How to Stop “Fake News” From Blowing Up Your Portfolio
If you thought the mainstream media couldn’t disgrace itself further after its 2016 Presidential election partisan undoing, you were dead wrong…
The Washington Post sinks deeper into the sewage literally every day.
In an effort to delegitimize President-elect Trump, the Post recently ran a story on the proliferation of “fake news.”
In it, the paper reported on hundreds of “fake” websites pushing “Russian propaganda” critical of Hillary Clinton and the ruling class… all supposedly designed to win Trump the election.
But there was just one problem…
The source the Post used for the story, PropOrNot, was unreliable … and the paper was just forced to admit its story on fake news was, well, fake.
You could laugh this off as the latest failure of an inept, ethically bankrupt media.
But as you’re about to see, this proliferation of fake news by the leading U.S. media operations is far more dangerous to your portfolio than you think…
The Media’s Nervous Breakdown
To be clear, I’m not arguing that fake news doesn’t exist. It’s all over the Internet. But it’s always been with us.
Discerning the difference between truth and fiction is why we were given the faculty of reason.
If you read a web article about Yoko Ono having a love affair with Hillary Clinton and choose to believe it’s true, that’s on you.
The only reason we’re hearing so much about this false reality epidemic now is because the mainstream media is using it as an excuse in the midst of its collective nervous breakdown.
You see, they’re still trying to figure out how the unwashed masses didn’t follow their instructions precisely and vote for Clinton.
The proletariat had to have been duped. They could not have possibly made an alternate choice.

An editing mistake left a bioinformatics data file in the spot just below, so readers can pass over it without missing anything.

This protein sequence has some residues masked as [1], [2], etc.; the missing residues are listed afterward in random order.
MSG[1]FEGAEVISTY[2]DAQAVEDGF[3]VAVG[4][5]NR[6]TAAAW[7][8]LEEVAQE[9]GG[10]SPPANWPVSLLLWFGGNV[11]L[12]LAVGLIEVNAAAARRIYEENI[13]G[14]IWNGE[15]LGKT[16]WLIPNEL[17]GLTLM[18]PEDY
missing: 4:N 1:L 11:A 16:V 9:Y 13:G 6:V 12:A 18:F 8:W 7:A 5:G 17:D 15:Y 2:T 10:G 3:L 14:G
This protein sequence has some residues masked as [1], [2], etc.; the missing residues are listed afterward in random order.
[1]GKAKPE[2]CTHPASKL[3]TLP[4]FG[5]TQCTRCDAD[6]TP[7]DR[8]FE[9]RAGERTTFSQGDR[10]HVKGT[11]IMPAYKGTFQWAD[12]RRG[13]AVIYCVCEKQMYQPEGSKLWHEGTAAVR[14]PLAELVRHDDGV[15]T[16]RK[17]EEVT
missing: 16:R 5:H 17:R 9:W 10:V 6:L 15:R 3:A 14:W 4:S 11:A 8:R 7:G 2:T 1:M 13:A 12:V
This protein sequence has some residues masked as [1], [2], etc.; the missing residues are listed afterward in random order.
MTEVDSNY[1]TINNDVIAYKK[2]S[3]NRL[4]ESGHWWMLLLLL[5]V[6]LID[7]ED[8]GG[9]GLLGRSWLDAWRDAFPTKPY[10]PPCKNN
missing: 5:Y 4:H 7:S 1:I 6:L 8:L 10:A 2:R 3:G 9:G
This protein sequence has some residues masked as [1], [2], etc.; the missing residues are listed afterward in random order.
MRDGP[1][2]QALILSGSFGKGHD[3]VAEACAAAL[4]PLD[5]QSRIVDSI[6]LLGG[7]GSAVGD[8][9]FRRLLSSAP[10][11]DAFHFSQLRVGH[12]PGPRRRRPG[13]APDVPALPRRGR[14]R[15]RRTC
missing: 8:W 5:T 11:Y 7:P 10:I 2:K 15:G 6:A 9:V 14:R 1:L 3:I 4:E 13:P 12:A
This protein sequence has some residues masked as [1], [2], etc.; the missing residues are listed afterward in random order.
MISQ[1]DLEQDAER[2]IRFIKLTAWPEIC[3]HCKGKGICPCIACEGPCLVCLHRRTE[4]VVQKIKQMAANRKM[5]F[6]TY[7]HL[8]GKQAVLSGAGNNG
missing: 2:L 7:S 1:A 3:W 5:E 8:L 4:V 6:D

So now we are in Bizarro World where MSNBC’s Brian Williams lectures about the dangers of “fake news.”
This is the same teleprompter reader who was relieved of his duties on NBC’s Nightly News for making up a story of him coming under rocket-propelled-grenade fire while on assignment in Iraq—all fake.
That’s like Hillary Clinton lecturing about the impropriety of using a private server to transmit classified information.
The fact is we’re now living in a multi-layered reality where the biggest perpetrators of fake news are the ones most loudly decrying its existence.
Remember the Newsweek story about U.S. military members flushing a Koran down the toilet at Guantanamo Bay?
Or the YouTube video that caused the Benghazi attacks?
That’s 100% Clinton fiction that never happened either.
How about Rathergate, where Dan Rather and CBS News aimed to influence the 2004 Presidential election with a phony story about George W. Bush’s Air National Guard service relying on falsified documents?
Or Rolling Stone’s recent University of Virginia rape hoax story?
Sadly, there are thousands more to choose from.
Boost Your Portfolio’s Immunity
Look, the fake news phenomenon would be just another sad chapter in the decline of societal mores and mainstream media if it weren’t so diabolical.
In 2013, one fake tweet about an attack on the White House from a compromised Associated Press account sent stocks plunging more than 100 points in the span of two minutes, wiping out $136 billion.
That’s serious business.
Or how about when Wells Fargo shares plummeted 6% in 1997 on erroneous news reports that Warren Buffett had sold all his shares in the bank?
Look, if your investment decisions rely on real-time news developments, you’re subject to huge market swings based on outright lies.
That’s no system… and no way to lead a life.
Market-distorting misinformation campaigns are exponentially growing larger by the day. That will have devastating long-term effects on the portfolios of many good people—if they don’t see this problem from a fresh vantage.
My best advice to deal with it is to use a system not based on the news at all.
Using a model like trend following that rides price momentum up or down with stops in place to prevent big downside losses keeps us long-term immune to the negative effects of fake news
Bottom line, trend following doesn’t care about fake news because it’s not used to make buy and sell decisions.
If you use a trend following system, you automatically have a seat belt on for your own protection.
That keeps you from making portfolio decisions the next time CNN’s Don Lemon proffers that a missing plane may have entered a black hole.
Please send me your comments to firstname.lastname@example.org. Let me know what you think of today’s issue.